As a bit of background, the GED Test was developed by the GED Testing Service in the early 1940s at the behest of the United States Armed Forces as a means for returning WWII veterans to earn their high school equivalency certificates. Now in its fourth generation, the GED Testing Service is preparing to roll out a new edition in 2014 that will cover four subjects: literacy, math, science and social studies. The test now encourages college-ready critical thinking and the use of current technology.
For one group of students, the GED test took on an even more important role in June 2012. It was in that month that President Obama announced his new deferred action policy that allows certain undocumented young adults under the age of 30 who were brought to the U.S. as children (“Dreamers” as they are referred to at Centro) to stay in the United States and receive a two-year work visa and a direct path to U.S. citizenship. In addition to several other requirements, Dreamers must have completed or be working toward their high school diploma.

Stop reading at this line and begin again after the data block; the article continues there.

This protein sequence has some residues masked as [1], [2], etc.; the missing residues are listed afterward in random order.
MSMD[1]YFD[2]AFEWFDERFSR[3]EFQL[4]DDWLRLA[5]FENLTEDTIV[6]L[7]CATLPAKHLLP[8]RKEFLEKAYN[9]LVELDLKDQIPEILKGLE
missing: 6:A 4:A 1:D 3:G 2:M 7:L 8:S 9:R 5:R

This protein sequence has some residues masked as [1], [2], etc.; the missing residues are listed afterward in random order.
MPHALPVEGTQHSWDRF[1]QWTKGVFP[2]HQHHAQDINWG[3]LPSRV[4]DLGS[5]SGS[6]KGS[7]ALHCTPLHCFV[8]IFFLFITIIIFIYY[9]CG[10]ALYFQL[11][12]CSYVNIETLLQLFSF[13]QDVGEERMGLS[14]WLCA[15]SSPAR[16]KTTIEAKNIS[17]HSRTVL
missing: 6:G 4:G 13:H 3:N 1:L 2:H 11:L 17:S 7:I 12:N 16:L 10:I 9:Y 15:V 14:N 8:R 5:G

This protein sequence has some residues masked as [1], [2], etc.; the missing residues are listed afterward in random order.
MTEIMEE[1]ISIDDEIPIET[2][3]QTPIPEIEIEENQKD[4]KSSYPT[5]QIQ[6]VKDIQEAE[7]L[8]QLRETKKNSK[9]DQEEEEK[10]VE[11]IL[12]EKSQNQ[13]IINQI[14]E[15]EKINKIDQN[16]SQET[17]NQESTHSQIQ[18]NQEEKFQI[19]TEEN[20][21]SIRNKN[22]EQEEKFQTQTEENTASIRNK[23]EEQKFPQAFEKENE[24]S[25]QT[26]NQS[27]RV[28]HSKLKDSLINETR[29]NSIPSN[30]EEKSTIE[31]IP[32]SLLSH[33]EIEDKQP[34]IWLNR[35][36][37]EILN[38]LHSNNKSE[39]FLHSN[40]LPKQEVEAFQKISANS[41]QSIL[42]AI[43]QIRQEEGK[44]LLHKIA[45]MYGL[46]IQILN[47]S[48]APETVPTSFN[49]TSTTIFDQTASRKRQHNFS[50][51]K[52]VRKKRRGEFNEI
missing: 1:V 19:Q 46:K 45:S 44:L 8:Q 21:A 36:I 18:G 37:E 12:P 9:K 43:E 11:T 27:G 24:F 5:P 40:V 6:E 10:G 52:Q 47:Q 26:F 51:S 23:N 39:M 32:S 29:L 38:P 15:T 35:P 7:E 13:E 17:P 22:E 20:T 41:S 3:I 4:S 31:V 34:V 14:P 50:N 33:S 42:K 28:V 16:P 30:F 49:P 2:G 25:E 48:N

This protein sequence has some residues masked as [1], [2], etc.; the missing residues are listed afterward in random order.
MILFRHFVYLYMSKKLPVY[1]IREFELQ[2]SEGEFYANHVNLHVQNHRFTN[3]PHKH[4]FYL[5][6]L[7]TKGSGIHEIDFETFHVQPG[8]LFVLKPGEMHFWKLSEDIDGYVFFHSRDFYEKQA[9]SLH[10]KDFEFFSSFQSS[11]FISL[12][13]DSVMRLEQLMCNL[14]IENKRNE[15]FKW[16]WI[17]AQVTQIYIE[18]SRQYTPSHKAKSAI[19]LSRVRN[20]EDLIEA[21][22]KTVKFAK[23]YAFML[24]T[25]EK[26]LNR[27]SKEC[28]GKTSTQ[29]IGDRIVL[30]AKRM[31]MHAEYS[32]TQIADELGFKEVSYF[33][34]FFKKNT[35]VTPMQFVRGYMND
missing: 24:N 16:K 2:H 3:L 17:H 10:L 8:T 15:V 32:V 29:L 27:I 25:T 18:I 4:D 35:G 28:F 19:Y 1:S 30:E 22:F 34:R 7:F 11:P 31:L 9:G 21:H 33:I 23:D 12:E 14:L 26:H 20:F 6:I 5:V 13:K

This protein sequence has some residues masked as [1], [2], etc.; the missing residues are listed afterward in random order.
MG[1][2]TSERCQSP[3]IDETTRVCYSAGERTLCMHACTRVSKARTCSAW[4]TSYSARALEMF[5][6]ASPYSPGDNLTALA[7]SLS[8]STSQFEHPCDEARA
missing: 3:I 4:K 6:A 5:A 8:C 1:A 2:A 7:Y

Re-enter Marist. At the time President Obama announced his deferred action policy, Marist’s sponsor parish, Our Lady of the Assumption, had a small Spanish-language GED program that they were in the process of moving over to Marist School. Between the Marist outreach to the Hispanic Community and the new deferral policy, the timing couldn’t have been more perfect for Marist to expand its GED program to meet the needs of Dreamers in Atlanta. Father Rowland and Mr. Arias quickly set to work establishing and organizing Centro in such a way that it would qualify as an “approved” GED program under the president’s policy.
Per that policy, students must be enrolled in GED programs that are either government-funded or have proven their effectiveness to Homeland Security. As a privately-run program, Centro received a stamp of approval from officials connected to Homeland Security after they reviewed the competency of the program’s faculty, administration experience, and pre-testing/class-placement procedures. Sadly Homeland Security has been forced to shut down several other Spanish-language programs due to fraudulent practices.